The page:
ECB net asset purchases for the week ending April 30 will be reported Monday.   Net purchases were EUR22.25 bln for the week ending April 23, up from a net EUR16.3 bln for the week ending April 16 and  EUR17.1 bln for the week ending April 9.  This was the highest weekly net purchase amount since June 2020 and so the accelerated pace remains in place.  Of note, redemptions were EUR2.8 bln for the week ending April 23, leaving gross purchases at EUR25.0 bln vs. EUR28.4 bln the previous week.  These are the highest gross purchases since June 2020 and also suggest that the ECB is quite serious about keeping yields down. 

Yet eurozone yields are making new highs.  The 10-year Bund yield is currently around -20 bp and above the February high near -21 bp, while the 10-year BTP yield is currently around 90 bp and above the February high near 84 bp.  This despite accelerated asset purchases since the March meeting.  We think the ECB may have to accelerate its purchases even further if eurozone yields continue to climb.  The accelerated pace should be maintained until at least the June 10 meeting, when the ECB will likely reassess its program.  If yields continue to rise, then the accelerated pace is likely to be extended into Q3, which would be a dovish sign.

Norges Bank meets Thursday and is expected to keep policy steady.  At the last meeting March 18, the bank delivered a hawkish hold and we see no need to update its stance at this meeting.  Back then, rates were kept at zero but the bank updated its rate path to show hikes starting in Q4 2021 and the policy rate near 1.0% by mid-2023 and 1.5% by end-2024.  Previously, the rate path showed likely lift-off in H1 2022 and the policy rate near 1.0% by end-2023.  NOK tends to strengthen on Norges Bank decision days.  Of the last four dating back to November, NOK has gained on three of them vs. both USD and EUR.  With the Swedish Riksbank signaling that it is likely on hold through Q2 2024, we see scope for the NOK/SEK cross to reach the 2020 high near 1.0715 and then potentially the 2019 high near 1.1055.


Japan has a quiet week due to the Golden Week holiday.  Markets are closed until Thursday.  Final April services and composite PMI readings will be reported Friday.  Last week, final manufacturing PMI came in at 53.6 vs. 53.3 preliminary.  March real cash earnings will also be reported Friday and are expected to be flat y/y vs. 0.1% in February.  Renewed concerns about the economy coupled with a dovish BOJ have helped push USD/JPY higher in recent days.  The pair has retraced about half of the March-April drop.  A break of the 109.65 area is needed to set up a test of the March 31 high near 111.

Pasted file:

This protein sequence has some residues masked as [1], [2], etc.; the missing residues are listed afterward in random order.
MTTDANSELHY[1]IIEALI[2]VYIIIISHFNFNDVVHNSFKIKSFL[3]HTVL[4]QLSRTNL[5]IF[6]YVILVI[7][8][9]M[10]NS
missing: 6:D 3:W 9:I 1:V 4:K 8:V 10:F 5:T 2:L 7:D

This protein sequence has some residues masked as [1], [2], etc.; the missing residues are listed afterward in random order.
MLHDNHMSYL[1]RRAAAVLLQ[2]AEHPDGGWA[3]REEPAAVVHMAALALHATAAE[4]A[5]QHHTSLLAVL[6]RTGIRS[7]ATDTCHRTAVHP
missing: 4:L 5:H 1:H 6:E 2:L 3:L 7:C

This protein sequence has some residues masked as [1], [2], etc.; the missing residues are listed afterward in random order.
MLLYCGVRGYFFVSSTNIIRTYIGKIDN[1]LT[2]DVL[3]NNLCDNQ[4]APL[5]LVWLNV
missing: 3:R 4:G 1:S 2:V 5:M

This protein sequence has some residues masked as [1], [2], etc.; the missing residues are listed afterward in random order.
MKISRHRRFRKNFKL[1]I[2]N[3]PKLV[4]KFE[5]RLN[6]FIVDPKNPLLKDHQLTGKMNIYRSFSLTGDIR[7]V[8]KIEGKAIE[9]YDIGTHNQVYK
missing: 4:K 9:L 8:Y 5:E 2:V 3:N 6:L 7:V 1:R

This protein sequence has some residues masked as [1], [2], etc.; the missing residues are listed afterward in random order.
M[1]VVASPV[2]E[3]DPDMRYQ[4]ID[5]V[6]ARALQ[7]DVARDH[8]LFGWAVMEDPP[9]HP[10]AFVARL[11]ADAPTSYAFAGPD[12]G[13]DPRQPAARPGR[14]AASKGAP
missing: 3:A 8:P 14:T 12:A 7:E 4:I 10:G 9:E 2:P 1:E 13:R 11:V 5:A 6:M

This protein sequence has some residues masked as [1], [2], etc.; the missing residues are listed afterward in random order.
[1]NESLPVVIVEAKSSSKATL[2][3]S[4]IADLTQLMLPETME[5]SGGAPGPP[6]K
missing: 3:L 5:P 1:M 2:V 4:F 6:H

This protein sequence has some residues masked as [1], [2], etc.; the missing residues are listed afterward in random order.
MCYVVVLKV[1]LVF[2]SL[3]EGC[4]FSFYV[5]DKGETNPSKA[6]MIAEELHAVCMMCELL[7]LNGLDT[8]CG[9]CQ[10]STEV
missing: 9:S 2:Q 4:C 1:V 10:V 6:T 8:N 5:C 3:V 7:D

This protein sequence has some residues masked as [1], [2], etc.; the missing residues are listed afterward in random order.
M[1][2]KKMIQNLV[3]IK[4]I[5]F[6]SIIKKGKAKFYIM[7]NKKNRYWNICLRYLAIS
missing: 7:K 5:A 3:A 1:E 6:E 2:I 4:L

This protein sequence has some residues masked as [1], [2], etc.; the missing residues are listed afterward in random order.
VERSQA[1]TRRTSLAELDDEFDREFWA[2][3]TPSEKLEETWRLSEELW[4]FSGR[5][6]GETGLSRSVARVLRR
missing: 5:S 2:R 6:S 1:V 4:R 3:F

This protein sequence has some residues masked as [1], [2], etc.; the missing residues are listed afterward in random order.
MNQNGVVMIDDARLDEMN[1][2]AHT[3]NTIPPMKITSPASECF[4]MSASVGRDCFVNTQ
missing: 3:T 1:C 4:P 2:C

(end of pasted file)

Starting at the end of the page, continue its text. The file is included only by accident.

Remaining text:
Reserve Bank of Australia meets Tuesday and is expected to deliver a  dovish hold.  At the last meeting April 6, all policy settings were left unchanged and the RBA repeated existing forward guidance that rate hikes won’t be seen until 2024 “at the earliest.”  The bank said then that it would decide later this year whether to maintain the April 2024 bond as its YCC target or shift to the next maturity of November 2024.  A decision to do so could be announced at this meeting and this would be very dovish as it signals an extension of QE.  AUD tends to strengthen on RBA decision days.  Of the last five dating back to November, AUD has gained on four of them.  The RBA’s Statement on Monetary Policy will  be made Friday and will contain updated macro forecasts.  March trade will be reported Tuesday, with exports expected to rise 4% m/m and imports by 9% m/m.  Final April PMI readings will be reported this week, with manufacturing Monday followed by services and composite Wednesday.